Many parents and teachers know a child who seems incapable of taking notes in class. As hard as the student might try, their notes are a jumbled mess; incomplete, disorganized, and often useless for learning. It may be that these children have deficits in working memory or processing speed, which can make it nearly impossible to keep up with the pace of a typical classroom lecture. Taking notes requires students to keep information in mind long enough to remember it and then write it down quickly enough to make a permanent record of it.
Working memory is limited by the amount of information that can be held in mind and by the amount of time it is available to be encoded or processed before it decays. Therefore, it is important to be able to process this information quickly.
Think about working memory and processing speed as connected, like a faucet, a sink, and a drain with a few pipes leading from it. The flow of the faucet represents how quickly water gets into the sink (or the rate of input of processing information). The sink represents how much water/information can be held (size of working-memory storage). The drain has two functions. One impacts how quickly the water is lost (length of time memory is retained before lost or transferred), while the other determines how quickly and effectively water is transferred so it is not lost.
In reality, there is no comparison between the brain and a plumbing system. The brain is clearly more complicated. We may never fully know how it works.
Practice working memory skills (and plumbing) by playing Luigi’s Mansion 3. Check out the LW4K Game Spotlight for more information here!
Recent neuroscience suggests that processing speed is related to the quickness of neural transmissions between areas of the brain required to solve problems. Quick neural processing helps to control attention and block distractions and frees up more cognitive resources for working memory so that one can remember a bit more for a bit longer time. It’s like taking all the frozen groceries in from the car on a scalding summer day in one quick trip. There is less time for things to melt and more time to put things away in an organized manner.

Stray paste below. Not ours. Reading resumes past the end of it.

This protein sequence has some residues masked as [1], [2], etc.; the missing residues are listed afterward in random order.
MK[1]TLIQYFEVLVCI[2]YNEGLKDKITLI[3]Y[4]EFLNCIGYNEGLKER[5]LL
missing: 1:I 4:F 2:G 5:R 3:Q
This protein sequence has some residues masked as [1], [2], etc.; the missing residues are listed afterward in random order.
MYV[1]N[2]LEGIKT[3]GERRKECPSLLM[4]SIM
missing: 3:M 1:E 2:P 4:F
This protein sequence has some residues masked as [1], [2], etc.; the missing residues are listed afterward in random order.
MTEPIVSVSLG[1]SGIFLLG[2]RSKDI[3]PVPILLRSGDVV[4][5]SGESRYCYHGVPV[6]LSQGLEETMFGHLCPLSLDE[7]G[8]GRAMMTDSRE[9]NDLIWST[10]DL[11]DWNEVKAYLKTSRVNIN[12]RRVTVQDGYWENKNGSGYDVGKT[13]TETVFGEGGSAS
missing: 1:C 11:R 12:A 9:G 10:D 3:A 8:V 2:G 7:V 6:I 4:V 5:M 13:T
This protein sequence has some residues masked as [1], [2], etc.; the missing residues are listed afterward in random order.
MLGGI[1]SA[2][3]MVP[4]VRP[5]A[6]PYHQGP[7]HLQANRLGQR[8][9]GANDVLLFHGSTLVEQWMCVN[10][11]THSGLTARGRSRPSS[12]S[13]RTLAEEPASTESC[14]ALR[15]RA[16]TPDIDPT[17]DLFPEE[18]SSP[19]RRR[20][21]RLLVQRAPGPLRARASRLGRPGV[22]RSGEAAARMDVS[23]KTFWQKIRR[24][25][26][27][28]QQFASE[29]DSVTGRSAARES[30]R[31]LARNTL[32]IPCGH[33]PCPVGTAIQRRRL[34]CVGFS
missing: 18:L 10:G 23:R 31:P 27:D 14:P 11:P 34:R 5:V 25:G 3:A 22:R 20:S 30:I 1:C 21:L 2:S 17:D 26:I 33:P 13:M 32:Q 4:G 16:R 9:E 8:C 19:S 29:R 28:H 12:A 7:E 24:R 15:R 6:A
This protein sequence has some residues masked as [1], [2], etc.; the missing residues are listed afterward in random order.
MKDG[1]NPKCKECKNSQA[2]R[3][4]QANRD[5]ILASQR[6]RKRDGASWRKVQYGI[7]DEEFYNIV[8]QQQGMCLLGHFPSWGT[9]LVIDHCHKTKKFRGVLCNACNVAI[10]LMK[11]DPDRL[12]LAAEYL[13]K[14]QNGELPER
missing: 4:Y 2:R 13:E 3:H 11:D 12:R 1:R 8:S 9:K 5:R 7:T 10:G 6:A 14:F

So how do plumbing and food shopping metaphors help kids with weak working memory and slow processing speed take notes? A larger spigot on a faucet allows more water to fill the sink quickly, while a bigger sink holds more water. The use of bigger and sturdier shopping bags could allow a shopper to carry a bit more at any one time. Similarly, having a larger capacity to hold onto information is helpful for taking notes. Recording a lecture or taking pictures of notes on the chalkboard provides a larger store for memory. Gathering and encoding information more quickly by becoming an expert typist or starting with an outline of teacher notes makes the processing of information more manageable.
Improving capacities for working memory, processing speed, and taking notes can all be implemented to support kids through schooling. It is important to also work on the ability for children to generalize the skills they develop across all domains of their life. Adequately identifying and understanding the needs of kids who deal with the double whammy of poor working memory skills and slow processing speed is perhaps the most important step in supporting them. Parents and educators can help these kids by implementing effective accommodations and teaching them to use technologies that can support these weak cognitive skills.
Here are some resources for improving working memory, processing speed, and taking notes:
At LearningWorks for Kids, we have developed a simple yet effective method for building up executive functioning skills. Our Detect, Reflect, and Connect method supports the transfer and generalization of learning. We have a number of classes through fun gameplay that integrate this method! Figuring out how you learn best can be an essential step in growing better working memory skills and getting accommodations.
Want to help your child build up their executive functioning skills? Check out the classes we offer here!